The Sundance Film Festival brings the most original storytellers together …
When it comes to gripping and powerful films, HBO knows what they’re doing. Though they are TV movies, they actually feel like big Hollywood productions and often times, they are. Big name stars, expert directors, and brilliant screenplays are what comprise an HBO film these days and this is fortunate for the viewer because they are in for truly quality films. The extremely sobering The Normal Heart continues this trend of excellent filmmaking and the results are just divine.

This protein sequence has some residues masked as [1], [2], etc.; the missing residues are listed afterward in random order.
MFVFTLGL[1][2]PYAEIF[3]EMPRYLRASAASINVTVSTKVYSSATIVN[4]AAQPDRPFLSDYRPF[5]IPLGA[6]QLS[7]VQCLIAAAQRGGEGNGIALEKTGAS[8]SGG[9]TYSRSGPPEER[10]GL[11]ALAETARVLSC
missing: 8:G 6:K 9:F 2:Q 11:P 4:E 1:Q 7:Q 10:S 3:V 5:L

So intertwined are Ben (John Lithgow) and George’s (Alfred Molina) lives in Ira Sachs’ new movie Love Is Strange that everything is completely changed by the absence of one another. Uncannily reminiscent of Leo McCarey’s depression era film Make Way for Tomorrow about an elderly couple forced to live apart by bankruptcy, Love Is Strange echoes that story in many ways but adds modern relevance by making the couple gay and the cause of their separation rooted in homophobic discrimination. At the cost of plausibility it lamentably shoots itself in the foot so that it can stay located in Manhattan but through virtue of the talent on hand it is still able to create piteous moments of longing for a hard won happily ever after that’s been unceremoniously cut short.